How to Sell a Convenience, Newsagent & Post Office Business

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How to Sell a Convenience, Newsagent & Post Office Business
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We know selling your business can be a daunting process. With the help of this guide, we can help convenience, newsagent & post office business owners like you, with the whole process.

From valuation advice and how to prepare your business for sale, negotiation tips, to finalising the deal.

No two convenience stores are the same, as they cater to the demand in the area. From newspapers to world foods, these businesses host an exciting range of flexibility in services and stock.

Due to their diverse nature, there are many keen buyers interested in this type of business.  

There are over 45,000 of these stores in the UK and together they saw £40 billion in sales last year.

The Association of Convenience Stores found in a recent survey that post offices and convenience stores have been rated 1st and 2nd respectively for having a positive impact on society. Proving not only beneficial for customers, but also the wider community.

With many of these businesses currently up for sale, read on for our top tips on how to make yours stand out.

How to Value a Convenience, Newsagent & Post Office Business 

To get a holistic and accurate valuation of your business, you must combine its assets and its goodwill attributes.

Although there will be many similarities in assets between these types of businesses, depending on what services your store offers, your business’ assets will differ.

Let’s look at typical assets found in a newsagent’s valuation:

  • Point of Sales system
  • Equipment: a mobile top-up terminal, a lottery terminal, a courier terminal, hot drinks dispenser
  • Stock: food, beverages, stationery, books, toys
  • Fixtures: shelves, speakers, cash desk, CCTV
  • Property value, if owning and selling the freehold

It is important to assess the age and condition of your assets honestly, for an accurate valuation.  Having higher-quality assets means the buyer does not need to worry about replacing any items soon, therefore providing better value for money.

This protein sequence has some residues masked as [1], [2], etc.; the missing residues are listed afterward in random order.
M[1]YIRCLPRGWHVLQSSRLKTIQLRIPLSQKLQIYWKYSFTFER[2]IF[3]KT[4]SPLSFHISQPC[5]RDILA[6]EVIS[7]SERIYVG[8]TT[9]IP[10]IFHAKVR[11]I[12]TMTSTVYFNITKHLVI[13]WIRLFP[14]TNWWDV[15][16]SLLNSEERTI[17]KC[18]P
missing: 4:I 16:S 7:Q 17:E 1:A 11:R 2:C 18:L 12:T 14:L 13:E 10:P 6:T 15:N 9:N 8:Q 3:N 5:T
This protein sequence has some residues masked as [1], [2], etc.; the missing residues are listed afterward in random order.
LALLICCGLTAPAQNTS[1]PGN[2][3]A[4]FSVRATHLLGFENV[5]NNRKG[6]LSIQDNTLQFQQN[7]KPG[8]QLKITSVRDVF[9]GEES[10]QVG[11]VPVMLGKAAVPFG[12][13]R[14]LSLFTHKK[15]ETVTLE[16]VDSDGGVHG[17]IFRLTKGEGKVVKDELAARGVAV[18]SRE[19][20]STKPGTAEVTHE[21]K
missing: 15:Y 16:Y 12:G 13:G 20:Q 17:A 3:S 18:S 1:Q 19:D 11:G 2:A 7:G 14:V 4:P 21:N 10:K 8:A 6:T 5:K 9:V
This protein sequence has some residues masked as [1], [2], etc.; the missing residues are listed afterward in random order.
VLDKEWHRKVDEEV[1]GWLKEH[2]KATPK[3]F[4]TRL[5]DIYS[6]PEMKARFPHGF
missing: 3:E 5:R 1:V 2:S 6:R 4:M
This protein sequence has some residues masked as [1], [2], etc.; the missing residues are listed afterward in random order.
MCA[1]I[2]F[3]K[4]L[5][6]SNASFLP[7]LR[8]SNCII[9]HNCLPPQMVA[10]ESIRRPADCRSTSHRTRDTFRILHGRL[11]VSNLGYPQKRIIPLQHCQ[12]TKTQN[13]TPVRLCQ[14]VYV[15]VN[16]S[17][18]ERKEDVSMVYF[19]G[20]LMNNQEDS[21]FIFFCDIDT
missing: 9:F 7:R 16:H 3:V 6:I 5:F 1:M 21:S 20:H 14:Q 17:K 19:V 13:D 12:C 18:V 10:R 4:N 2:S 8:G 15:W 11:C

Note, don’t invest in brand new equipment just before the sale as you will struggle to regain the money in the sale price.

It is more difficult to calculate the goodwill value of a business, but it’s just as important.

When estimating your store’s goodwill value, it’s important to consider the following (using a post office as an example):

  • The working capacity of your post office. To gather this information, calculate an average from the size and number of transactions per customer per day. We suggest gathering data from the last two years of trading.
  • Customer reputation. This is crucial for a post office business, as they are often a pillar of a community.  

We understand that it is natural to have an emotional attachment to your business. Especially in this sector, as the stores have often been involved in the same family for generations. Therefore, it can make it difficult for you to provide an objective valuation.

For this reason, to obtain an accurate price, we recommend seeking advice from a business broker.

At Intelligent, we have a dedicated expert team with years of experience in calculating the value of hundreds of convenience, newsagent & post office businesses.

We use a tailored approach depending on the business’s characteristics but using the same basic formula as shown below: 

Adjusted Net Profit

This calculation takes into consideration any exceptional costs that the business has incurred. These exceptional costs are not considered part of the normal course of business and should therefore be excluded

Market Multiple

We analyse buyer behaviour and transactions regionally and nationally. We overlay our experience, sector knowledge and understanding of market trends to provide a real time market multiple